SR: It was devastating, as you say. I didn’t have any information; I only had the support of a parent. Later, I can fast forward to where I am later as an ICU nurse and working in fact with you, Mark.
MA: Yes, we should disclose this to our listeners. As many of our listeners know, I have a lot of colleagues as podcast guests who I have worked with previously. I am very privileged to say that Sarah and I have been friends for over 25 years and worked together previously at the Royal Melbourne Hospital.
SR: Yes, so Mark’s already aware of what happened to me. I was an ICU nurse for quite some time. Then I went back to university to do an Arts degree. I loved it. I then went on to do a masters and a PhD. During my PhD, I was partnered. We decided that we wanted to have a baby, and you can’t take lithium while pregnant.
I went to my doctor, who I didn’t see very often. In fact, I hardly saw him at all at that stage because I was managing this illness with medication quite well. I went off lithium, and he made a mistake. He should have asked to see me again; because if he saw me six weeks after I was off lithium he would have seen that I was hyper-manic. But he didn’t ask to see me again, so that was an issue that he later apologized for. At the time, I was hyper-manic and my relationship fell apart.
Fast forward a little bit, I did have another psychotic episode. It was a devastating episode. The university did not handle it well, it’s all written in some of my blogs and my book, but the university did not handle it well and I had to take the university to the Equal Rights and Opportunity Commission. That’s not so important for this podcast, but what I did notice was that my nursing friends supported me very well. I was still working part time as a nurse. Mark, and others, they used humor and helped me to get through this devastating time when the university did not handle it well. That was the moment in my life, I was 34, an ICU nurse and I thought, “I am never getting sick again.” I went and I learnt so much about this illness, I developed what I called a “Stay Well Plan.” It has kept me well for 24, going on 25 years. I think that this insight I now have into the illness, and with the support of friends that I have like Mark, I have a “Stay Well Committee.” I think I can help other people to stay well, with the insight that I now have.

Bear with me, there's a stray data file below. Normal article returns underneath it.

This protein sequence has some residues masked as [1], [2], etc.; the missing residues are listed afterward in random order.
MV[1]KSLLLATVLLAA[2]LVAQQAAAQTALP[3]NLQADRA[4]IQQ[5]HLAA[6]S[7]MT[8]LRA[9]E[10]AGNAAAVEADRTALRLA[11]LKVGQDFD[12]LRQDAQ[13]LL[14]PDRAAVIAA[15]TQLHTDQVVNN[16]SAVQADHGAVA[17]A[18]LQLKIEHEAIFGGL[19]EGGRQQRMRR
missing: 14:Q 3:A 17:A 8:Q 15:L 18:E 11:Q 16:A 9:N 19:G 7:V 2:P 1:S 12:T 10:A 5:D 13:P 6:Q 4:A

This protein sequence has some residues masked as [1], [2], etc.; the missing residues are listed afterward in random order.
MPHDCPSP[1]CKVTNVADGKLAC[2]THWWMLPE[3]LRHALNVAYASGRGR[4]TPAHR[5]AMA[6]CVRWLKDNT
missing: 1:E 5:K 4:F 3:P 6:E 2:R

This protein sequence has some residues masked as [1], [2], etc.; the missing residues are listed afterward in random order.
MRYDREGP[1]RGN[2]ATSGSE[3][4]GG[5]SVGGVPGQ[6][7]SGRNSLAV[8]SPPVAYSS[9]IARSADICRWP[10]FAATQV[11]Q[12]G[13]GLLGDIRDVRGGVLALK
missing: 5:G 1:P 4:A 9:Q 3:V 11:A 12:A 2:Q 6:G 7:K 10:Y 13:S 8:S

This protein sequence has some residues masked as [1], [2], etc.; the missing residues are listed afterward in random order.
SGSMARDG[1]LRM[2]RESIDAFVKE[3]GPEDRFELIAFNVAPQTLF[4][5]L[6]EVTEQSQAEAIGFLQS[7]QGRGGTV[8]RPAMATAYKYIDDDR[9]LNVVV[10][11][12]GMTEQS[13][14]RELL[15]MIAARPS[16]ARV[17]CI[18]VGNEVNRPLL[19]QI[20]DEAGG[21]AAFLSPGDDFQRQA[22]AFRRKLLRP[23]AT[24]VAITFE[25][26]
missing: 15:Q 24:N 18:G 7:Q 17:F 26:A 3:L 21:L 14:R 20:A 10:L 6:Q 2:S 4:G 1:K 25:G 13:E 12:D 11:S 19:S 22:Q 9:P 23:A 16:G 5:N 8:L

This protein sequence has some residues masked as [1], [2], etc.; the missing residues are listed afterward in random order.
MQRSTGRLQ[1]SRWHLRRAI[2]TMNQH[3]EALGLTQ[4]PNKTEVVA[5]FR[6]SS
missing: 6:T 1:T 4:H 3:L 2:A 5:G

MA: I think you’ve certainly done that Sarah, from what I can see as an advocate for people with mental illness. Also, choosing to tell your story about your journey with mental illness, was that difficult? To make that decision to tell your story?
SR: Well, it wasn’t difficult for me because the university supervisor told everybody in my department that I had bipolar disorder and it spread like wildfire throughout the university. So, I really had no choice on that. But once that happened, I decided to embrace it. Speak openly and positively about it, because I have learnt how to manage this illness. I publish about it, I write opinion pieces about it and I tell people. I speak very openly about it. That doesn’t mean that I advise everyone to do that. People need to make their own decisions, and hopefully they’re not in a situation where somebody else makes that decision for them, as was the case with me. But the decision to speak openly about your mental illness is a very individual thing.
SR: It’s like, do you want to talk about your endometriosis? Do you want to talk openly about your diabetes? People make their own decisions about whether they want to keep their medical history private or not.
MA: Was that a part of what led you to write the book?
SR: Writing the book was actually based on a research grant I got from Beyond Blue. They gave me a grant back in 2003 and I interviewed 100 people who stay well with this illness. The book is basically the story all of those people who stay well, I use their stories to show that there are many different ways to stay well with a mental illness. It’s not a one trick fixes all approach, it’s certainly not just about taking a tablet every day, although my mood stabilizer is a central part of me staying well. It’s certainly not the only part that keeps me well.
MA: Yes, it’s a part of your self-care plan for staying well with a mental illness.
SR: It’s an integral part. It’s a non-negotiable part. I think, people wouldn’t negotiate whether or not to take insulin for diabetes. If they have type one diabetes, they don’t decide whether or not they’ll use their insulin. If you don’t take insulin, and you have type one diabetes, you will die. If you have bipolar disorder, and you don’t take a mood stabilizer, you are putting yourself at risk of having episodes of bipolar disorder. So that, to me, is not negotiable. But, what I am trying to also say is that it is not the only thing that keeps me well. I would say that’s the same with diabetes, it’s more than taking insulin regularly. These long term chronic illnesses, whether they be physical or mental, require thought and decisions about staying well. You have to make lifestyle decisions as well as medical decisions.